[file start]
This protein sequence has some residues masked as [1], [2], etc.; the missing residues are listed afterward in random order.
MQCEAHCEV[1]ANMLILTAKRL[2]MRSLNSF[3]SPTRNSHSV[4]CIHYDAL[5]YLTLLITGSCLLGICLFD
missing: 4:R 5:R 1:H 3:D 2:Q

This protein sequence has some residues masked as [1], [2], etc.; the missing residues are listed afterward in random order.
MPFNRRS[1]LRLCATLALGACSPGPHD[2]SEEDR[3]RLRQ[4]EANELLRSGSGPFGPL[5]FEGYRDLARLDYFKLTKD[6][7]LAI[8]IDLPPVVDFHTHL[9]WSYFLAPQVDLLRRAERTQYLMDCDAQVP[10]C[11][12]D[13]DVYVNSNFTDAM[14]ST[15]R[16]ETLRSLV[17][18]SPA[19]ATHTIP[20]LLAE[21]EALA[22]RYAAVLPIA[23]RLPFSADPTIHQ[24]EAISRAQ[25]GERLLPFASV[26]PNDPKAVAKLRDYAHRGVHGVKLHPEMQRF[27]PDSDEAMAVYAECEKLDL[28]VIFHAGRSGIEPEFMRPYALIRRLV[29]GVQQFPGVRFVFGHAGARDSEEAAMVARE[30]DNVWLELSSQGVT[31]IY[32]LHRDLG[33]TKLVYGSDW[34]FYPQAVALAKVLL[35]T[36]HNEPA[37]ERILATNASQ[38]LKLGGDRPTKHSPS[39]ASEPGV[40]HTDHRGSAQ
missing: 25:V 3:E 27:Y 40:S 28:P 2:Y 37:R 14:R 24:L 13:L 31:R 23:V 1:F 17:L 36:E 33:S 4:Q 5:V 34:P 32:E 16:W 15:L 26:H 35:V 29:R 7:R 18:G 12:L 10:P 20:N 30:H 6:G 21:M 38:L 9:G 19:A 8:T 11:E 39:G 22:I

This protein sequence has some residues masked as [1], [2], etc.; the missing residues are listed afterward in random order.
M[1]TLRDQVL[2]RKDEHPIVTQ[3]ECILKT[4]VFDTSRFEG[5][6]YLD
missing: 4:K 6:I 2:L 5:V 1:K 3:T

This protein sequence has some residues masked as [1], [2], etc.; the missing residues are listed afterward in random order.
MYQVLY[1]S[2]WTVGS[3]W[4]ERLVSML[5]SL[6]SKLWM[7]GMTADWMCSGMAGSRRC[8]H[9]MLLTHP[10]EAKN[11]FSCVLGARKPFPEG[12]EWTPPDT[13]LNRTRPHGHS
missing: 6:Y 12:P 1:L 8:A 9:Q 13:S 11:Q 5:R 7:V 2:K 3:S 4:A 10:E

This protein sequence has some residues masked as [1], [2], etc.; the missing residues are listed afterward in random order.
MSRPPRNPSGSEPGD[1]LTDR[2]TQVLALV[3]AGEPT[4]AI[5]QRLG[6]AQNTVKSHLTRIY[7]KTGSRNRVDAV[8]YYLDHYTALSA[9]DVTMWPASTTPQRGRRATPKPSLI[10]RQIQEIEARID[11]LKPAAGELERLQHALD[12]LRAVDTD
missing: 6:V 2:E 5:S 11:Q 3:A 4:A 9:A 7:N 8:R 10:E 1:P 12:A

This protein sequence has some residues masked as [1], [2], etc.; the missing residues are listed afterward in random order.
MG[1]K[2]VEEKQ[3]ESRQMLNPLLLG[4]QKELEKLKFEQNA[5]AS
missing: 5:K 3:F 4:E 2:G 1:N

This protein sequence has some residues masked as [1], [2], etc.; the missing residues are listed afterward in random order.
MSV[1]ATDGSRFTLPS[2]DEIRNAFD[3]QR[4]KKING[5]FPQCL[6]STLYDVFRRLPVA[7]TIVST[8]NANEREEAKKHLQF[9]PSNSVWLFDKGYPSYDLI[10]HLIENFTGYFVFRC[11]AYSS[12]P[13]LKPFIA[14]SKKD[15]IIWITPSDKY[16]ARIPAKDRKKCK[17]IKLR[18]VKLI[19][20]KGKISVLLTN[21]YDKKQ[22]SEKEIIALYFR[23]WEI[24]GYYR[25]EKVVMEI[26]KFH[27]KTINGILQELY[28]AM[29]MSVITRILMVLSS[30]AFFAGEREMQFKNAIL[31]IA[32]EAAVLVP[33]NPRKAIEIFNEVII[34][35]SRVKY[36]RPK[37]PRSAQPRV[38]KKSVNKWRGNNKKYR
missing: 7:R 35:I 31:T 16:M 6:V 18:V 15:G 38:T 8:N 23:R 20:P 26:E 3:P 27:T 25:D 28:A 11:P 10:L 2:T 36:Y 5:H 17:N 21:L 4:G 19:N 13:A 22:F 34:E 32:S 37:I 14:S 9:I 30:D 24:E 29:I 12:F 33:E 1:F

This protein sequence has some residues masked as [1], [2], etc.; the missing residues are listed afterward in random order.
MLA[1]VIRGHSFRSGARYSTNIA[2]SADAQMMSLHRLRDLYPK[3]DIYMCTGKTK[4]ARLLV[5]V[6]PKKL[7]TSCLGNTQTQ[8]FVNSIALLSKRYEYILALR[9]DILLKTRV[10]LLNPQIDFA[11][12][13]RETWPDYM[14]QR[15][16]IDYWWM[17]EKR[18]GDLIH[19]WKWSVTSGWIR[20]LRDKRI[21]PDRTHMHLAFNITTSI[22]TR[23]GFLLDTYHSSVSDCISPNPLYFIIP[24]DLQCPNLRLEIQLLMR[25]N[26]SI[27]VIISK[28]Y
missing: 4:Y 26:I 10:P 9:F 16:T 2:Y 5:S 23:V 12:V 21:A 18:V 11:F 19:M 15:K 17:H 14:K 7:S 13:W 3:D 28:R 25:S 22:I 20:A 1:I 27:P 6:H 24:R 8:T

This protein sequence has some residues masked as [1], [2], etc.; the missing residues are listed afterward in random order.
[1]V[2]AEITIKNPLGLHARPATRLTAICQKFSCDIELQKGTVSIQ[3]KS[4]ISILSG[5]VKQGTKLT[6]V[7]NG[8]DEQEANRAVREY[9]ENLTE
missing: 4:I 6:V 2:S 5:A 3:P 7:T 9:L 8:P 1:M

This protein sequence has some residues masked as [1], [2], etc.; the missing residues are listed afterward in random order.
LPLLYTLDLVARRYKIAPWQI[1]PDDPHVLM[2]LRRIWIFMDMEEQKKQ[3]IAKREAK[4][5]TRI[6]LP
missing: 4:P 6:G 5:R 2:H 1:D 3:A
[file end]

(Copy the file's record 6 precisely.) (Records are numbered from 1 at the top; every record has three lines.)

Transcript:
This protein sequence has some residues masked as [1], [2], etc.; the missing residues are listed afterward in random order.
MG[1]K[2]VEEKQ[3]ESRQMLNPLLLG[4]QKELEKLKFEQNA[5]AS
missing: 5:K 3:F 4:E 2:G 1:N